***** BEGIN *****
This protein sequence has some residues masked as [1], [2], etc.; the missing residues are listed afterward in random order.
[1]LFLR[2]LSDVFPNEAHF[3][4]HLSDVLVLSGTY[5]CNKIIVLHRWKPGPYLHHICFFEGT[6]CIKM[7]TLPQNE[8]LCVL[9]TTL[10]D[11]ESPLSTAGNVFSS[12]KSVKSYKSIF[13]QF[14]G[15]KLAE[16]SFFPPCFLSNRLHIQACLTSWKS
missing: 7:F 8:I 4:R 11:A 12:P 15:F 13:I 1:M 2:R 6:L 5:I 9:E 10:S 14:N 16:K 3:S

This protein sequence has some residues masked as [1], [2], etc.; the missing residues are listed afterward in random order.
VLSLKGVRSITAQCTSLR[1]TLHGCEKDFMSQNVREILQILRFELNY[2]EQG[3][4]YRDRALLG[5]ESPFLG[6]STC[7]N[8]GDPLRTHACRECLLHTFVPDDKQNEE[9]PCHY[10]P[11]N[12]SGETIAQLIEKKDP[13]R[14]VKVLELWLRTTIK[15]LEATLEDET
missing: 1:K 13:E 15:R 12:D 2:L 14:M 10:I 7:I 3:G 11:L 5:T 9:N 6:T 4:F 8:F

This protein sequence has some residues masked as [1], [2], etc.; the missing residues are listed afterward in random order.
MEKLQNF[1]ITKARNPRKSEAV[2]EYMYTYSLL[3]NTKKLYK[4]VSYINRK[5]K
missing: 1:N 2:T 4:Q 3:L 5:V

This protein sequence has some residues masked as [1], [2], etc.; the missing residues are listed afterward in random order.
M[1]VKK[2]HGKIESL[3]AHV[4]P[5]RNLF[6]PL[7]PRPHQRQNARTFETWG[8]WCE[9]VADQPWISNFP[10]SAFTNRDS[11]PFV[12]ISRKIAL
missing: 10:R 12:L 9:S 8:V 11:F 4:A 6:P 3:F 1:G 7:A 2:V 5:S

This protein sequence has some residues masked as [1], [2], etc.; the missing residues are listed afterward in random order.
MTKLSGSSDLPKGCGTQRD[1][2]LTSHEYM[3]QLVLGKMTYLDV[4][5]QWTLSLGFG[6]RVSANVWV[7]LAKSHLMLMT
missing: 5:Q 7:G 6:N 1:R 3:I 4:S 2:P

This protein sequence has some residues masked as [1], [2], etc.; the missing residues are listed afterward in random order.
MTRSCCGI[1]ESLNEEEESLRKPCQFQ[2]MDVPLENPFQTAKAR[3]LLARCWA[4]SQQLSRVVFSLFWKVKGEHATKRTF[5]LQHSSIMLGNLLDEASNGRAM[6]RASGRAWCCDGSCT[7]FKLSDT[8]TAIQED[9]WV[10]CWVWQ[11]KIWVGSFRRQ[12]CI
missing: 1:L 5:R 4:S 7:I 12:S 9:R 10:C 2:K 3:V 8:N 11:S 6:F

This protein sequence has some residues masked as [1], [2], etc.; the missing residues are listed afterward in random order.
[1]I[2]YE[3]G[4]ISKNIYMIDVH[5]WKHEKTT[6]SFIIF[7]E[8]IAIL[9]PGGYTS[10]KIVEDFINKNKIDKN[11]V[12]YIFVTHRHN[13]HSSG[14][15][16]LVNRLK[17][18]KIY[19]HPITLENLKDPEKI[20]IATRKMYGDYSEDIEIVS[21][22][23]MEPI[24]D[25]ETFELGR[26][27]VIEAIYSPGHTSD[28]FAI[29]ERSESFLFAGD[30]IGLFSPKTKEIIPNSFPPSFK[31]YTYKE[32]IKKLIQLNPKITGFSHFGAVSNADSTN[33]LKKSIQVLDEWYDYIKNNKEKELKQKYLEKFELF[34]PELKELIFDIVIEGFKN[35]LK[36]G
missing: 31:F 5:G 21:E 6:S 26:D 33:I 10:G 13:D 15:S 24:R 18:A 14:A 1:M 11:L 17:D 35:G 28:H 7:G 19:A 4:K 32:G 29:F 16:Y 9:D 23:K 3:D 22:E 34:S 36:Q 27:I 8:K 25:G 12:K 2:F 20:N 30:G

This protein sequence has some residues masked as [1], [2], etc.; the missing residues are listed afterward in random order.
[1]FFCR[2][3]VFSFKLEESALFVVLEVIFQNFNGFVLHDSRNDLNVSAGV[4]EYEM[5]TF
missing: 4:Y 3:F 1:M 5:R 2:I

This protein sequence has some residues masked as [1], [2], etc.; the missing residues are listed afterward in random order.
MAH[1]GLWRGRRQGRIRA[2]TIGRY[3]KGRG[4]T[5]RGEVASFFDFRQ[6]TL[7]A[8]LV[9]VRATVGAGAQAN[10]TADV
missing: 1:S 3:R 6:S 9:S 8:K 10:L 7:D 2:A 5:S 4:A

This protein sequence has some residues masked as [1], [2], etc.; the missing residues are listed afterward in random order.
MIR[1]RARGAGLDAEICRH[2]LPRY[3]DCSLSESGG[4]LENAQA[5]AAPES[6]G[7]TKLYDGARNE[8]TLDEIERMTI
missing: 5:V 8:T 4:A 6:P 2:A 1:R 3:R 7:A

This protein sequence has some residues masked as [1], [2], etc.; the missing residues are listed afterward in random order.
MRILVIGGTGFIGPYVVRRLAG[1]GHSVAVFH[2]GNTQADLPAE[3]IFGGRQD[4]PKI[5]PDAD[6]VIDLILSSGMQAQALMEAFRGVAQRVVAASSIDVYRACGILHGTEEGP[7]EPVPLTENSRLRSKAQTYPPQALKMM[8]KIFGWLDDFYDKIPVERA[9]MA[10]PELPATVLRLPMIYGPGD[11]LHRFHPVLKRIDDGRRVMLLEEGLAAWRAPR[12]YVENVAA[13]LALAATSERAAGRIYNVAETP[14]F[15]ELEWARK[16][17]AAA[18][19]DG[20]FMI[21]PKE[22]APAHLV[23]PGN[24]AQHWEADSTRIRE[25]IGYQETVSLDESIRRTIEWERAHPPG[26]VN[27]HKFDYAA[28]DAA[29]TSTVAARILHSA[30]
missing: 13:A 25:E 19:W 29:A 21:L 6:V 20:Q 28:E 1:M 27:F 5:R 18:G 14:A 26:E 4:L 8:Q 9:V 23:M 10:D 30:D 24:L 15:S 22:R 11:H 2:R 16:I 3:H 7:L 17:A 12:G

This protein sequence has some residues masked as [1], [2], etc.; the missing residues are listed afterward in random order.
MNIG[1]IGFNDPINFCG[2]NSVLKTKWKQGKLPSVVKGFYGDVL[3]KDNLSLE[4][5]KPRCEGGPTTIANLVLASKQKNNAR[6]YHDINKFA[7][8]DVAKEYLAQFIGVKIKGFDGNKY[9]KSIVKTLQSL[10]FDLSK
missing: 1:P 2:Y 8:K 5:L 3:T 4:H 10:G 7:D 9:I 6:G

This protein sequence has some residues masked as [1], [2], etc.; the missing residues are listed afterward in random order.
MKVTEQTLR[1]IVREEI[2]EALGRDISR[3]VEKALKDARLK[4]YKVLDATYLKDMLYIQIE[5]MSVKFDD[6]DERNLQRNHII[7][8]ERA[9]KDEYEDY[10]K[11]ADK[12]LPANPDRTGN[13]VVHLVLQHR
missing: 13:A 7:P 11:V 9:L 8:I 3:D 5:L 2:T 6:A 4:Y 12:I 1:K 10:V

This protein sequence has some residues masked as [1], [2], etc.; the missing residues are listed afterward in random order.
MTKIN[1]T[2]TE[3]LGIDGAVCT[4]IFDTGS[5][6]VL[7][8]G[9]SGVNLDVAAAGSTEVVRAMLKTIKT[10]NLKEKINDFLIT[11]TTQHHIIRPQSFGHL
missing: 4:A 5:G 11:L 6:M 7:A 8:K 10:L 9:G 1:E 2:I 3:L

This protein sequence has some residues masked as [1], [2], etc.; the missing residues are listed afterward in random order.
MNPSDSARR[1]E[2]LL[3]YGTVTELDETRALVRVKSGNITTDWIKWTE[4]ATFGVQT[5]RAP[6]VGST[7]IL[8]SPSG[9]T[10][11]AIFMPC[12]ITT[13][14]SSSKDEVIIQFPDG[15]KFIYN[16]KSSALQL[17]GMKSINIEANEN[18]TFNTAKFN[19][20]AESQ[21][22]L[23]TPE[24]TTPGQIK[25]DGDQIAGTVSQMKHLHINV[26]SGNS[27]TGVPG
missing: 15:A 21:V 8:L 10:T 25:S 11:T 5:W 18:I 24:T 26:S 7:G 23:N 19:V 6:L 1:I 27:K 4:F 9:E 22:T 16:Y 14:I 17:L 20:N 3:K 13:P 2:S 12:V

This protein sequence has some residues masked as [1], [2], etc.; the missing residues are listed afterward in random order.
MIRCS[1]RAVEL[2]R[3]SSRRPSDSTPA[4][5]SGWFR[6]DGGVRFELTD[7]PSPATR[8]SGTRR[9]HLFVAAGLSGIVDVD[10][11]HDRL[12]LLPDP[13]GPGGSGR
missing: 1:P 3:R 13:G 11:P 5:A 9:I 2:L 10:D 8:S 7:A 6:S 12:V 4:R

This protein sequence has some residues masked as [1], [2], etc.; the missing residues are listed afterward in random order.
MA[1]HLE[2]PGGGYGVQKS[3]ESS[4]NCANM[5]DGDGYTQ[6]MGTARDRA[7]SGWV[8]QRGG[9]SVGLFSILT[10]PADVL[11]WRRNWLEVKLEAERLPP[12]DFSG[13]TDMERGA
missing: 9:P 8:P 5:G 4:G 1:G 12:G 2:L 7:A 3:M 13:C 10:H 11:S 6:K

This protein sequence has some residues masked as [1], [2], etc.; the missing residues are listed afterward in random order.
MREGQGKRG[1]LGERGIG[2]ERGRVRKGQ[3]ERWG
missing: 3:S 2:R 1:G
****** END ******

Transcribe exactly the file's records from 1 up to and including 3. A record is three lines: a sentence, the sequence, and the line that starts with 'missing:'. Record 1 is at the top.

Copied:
This protein sequence has some residues masked as [1], [2], etc.; the missing residues are listed afterward in random order.
[1]LFLR[2]LSDVFPNEAHF[3][4]HLSDVLVLSGTY[5]CNKIIVLHRWKPGPYLHHICFFEGT[6]CIKM[7]TLPQNE[8]LCVL[9]TTL[10]D[11]ESPLSTAGNVFSS[12]KSVKSYKSIF[13]QF[14]G[15]KLAE[16]SFFPPCFLSNRLHIQACLTSWKS
missing: 7:F 8:I 4:R 11:A 12:P 15:F 13:I 1:M 2:R 6:L 5:I 9:E 10:S 14:N 16:K 3:S

This protein sequence has some residues masked as [1], [2], etc.; the missing residues are listed afterward in random order.
VLSLKGVRSITAQCTSLR[1]TLHGCEKDFMSQNVREILQILRFELNY[2]EQG[3][4]YRDRALLG[5]ESPFLG[6]STC[7]N[8]GDPLRTHACRECLLHTFVPDDKQNEE[9]PCHY[10]P[11]N[12]SGETIAQLIEKKDP[13]R[14]VKVLELWLRTTIK[15]LEATLEDET
missing: 1:K 13:E 15:R 12:D 2:L 14:M 10:I 7:I 3:G 11:L 5:T 9:N 6:T 4:F 8:F

This protein sequence has some residues masked as [1], [2], etc.; the missing residues are listed afterward in random order.
MEKLQNF[1]ITKARNPRKSEAV[2]EYMYTYSLL[3]NTKKLYK[4]VSYINRK[5]K
missing: 1:N 2:T 4:Q 3:L 5:V